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More information for DataRobot users: search in-app Platform Documentation for ROC Curve.

Why are there two threshold settings in the ROC Curve tab in the Prediction Distribution graph?

You will see two different thresholds displayed on the ROC Curve tab: Display Threshold [0-1], which allows you to experiment with different confusion matrices on the ROC Curve tab, and the Prediction Threshold, which allows you to set the final threshold that will be used to decide the class assignment for a given prediction value. Note that changing the Display Threshold [0-1] does NOT change the threshold that will be used for scoring new data. By default, the Prediction Threshold is 0.5. You can choose to set the latter threshold in the ROC Curve tab or in the Deployments tab, if the current model is used for deployment.

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More information for DataRobot users: search in-app Platform Documentation for Rating Tables and Interpreting Generalized Additive Models (GA2M) output.

What is the relationship between the prediction distributions, the confusion matrix, and the two thresholds you set in the Prediction Distribution chart area of the ROC Curve?

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(1) The prediction distributions form the foundation for the rest of the elements on the ROC Curve tab. The Prediction Distribution chart shows the distribution of the probabilities assigned to each prediction by the model, grouped by the actual class that each observation belonged to.

(2) The Confusion Matrix is a summary of the two distributions for a given probability threshold. It counts the number of positive and negative predictions and how many are correctly and incorrectly labeled, based on that probability threshold. As the probability threshold changes, the counts will change across the four quadrants.

(3) The ROC Curve is a plot of the true positive rate and false positive rates, calculated from the confusion matrix. As the probability threshold is reduced (and more records are classified as positive), the comparison point will move along the graph towards the right.

(4) The Cumulative Gain chart indicates the true positive rate for all predictions above the threshold. As the probability threshold is reduced (moved from right to left), the comparison point on the graph will move toward the right. Essentially measuring how well the model has aggregated the positive records at one end of the sort order, this value operates as a ranking measure similar to AUC or Gini.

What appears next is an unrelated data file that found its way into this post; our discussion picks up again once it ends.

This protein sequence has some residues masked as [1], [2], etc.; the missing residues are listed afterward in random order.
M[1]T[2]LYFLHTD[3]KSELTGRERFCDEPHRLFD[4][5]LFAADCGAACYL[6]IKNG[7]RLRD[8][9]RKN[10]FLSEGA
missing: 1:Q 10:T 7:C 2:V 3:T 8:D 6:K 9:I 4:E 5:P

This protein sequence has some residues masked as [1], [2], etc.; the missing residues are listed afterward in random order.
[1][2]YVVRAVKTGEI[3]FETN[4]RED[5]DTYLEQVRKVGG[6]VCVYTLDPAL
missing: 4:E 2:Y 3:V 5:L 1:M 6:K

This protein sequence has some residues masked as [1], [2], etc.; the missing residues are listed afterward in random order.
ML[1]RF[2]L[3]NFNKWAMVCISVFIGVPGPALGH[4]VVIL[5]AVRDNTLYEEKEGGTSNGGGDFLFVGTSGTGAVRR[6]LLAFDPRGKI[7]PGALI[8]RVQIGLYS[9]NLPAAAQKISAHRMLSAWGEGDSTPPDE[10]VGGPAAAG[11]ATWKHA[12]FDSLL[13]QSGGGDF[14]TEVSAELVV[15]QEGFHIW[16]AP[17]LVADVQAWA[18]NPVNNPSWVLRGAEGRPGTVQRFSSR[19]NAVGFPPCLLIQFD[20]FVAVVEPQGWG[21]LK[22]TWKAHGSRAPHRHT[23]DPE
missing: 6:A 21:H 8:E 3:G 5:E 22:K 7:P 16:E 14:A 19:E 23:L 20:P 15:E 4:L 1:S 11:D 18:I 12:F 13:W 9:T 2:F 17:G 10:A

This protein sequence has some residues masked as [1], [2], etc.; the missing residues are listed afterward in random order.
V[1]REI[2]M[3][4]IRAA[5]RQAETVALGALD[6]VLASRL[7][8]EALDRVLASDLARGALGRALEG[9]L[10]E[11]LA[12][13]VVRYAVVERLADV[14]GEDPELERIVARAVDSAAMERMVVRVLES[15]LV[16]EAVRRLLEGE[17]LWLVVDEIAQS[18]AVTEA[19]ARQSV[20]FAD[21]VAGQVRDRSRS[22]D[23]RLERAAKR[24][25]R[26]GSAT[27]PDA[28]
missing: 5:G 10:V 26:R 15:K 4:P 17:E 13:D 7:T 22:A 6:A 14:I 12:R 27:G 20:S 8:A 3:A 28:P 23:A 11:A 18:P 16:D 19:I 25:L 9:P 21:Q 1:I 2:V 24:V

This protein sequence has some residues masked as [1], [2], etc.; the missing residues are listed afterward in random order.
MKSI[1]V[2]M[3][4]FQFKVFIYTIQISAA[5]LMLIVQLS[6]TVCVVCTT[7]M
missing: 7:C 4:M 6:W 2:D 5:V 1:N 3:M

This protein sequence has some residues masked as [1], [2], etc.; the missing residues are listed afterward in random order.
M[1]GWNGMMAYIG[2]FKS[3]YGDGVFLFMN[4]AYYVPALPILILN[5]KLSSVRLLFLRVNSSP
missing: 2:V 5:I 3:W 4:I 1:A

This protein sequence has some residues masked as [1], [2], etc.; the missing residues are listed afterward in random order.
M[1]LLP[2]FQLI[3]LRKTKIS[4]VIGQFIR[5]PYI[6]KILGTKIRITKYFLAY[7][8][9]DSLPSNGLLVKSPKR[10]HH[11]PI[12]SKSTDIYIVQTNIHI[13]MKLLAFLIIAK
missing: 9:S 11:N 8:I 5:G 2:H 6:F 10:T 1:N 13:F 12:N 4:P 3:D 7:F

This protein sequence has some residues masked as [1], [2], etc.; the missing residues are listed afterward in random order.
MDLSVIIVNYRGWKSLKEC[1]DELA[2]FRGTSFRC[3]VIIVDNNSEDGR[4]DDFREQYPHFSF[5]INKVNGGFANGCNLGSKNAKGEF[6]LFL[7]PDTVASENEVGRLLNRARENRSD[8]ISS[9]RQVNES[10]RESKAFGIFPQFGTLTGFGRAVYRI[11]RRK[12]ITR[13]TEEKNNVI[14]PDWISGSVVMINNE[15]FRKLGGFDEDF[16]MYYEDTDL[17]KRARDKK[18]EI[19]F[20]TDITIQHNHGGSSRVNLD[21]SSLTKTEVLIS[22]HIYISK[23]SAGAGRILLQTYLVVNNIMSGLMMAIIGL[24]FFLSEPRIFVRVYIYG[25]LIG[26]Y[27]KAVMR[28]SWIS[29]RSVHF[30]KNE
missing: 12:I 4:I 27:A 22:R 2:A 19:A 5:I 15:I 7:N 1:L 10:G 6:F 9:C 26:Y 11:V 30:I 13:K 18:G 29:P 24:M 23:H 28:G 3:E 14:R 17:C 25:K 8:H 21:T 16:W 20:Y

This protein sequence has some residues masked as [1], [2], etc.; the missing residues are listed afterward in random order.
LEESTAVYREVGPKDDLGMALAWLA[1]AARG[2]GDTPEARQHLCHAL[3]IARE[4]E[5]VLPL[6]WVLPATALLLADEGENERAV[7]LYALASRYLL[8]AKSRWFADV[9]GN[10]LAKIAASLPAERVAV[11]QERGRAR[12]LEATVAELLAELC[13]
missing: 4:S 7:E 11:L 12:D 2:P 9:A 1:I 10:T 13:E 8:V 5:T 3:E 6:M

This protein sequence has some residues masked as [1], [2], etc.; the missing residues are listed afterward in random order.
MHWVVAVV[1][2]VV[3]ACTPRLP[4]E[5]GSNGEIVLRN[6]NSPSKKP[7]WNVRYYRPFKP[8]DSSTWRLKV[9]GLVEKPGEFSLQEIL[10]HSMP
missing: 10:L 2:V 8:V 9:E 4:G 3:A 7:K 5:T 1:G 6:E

(5) The Display Threshold [0-1] value can be moved and adjusted to evaluate the model and identify the best threshold (away from the preset value which maximizes the F1 score). The Prediction Threshold value will be used at model deployment and so should be changed to the appropriate value before deployment.

More information for DataRobot users: search in-app Platform Documentation for ROC Curve.

Can you explain the concept of model lift?

Technically "lift is a measure of the effectiveness of a predictive model, calculated as the ratio between the results obtained with and without the predictive model." Lift is the ratio of points correctly classified as positive in our model versus the 45-degree line (or baseline model) as seen on the Cumulative Gains plot (Evaluate > ROC Curve tab).

The ratios of these points create the Cumulative Lift chart, where for a given % of top predictions we can measure how much more effective the model is at identifying the positive class than the baseline model.

In the images below we can see that the Cumulative Gains chart shows a vertical orange line at 20% on the X-axis. In the baseline model this would equal 20% on the Y-axis, but we can see from the horizontal orange line that our model has correctly classified between 30-35% of these points as the positive class. The ratio of these two Y-axis percentages are shown in the Cumulative Lift chart and represent the lift of the model for the top 20% of predictions.

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More information for DataRobot users: search in-app Platform Documentation for ROC Curve, then locate information in the section “Cumulative charts overview.”

How does DataRobot determine which threshold to use for a binary classification problem?

There are two thresholds on the Evaluate > ROC Curve tab:

  • Display Threshold [0-1]—This is interactive and, by default, set to the threshold that maximizes F1 score. Note that this does not impact predictions; it is solely used for analysis in the GUI.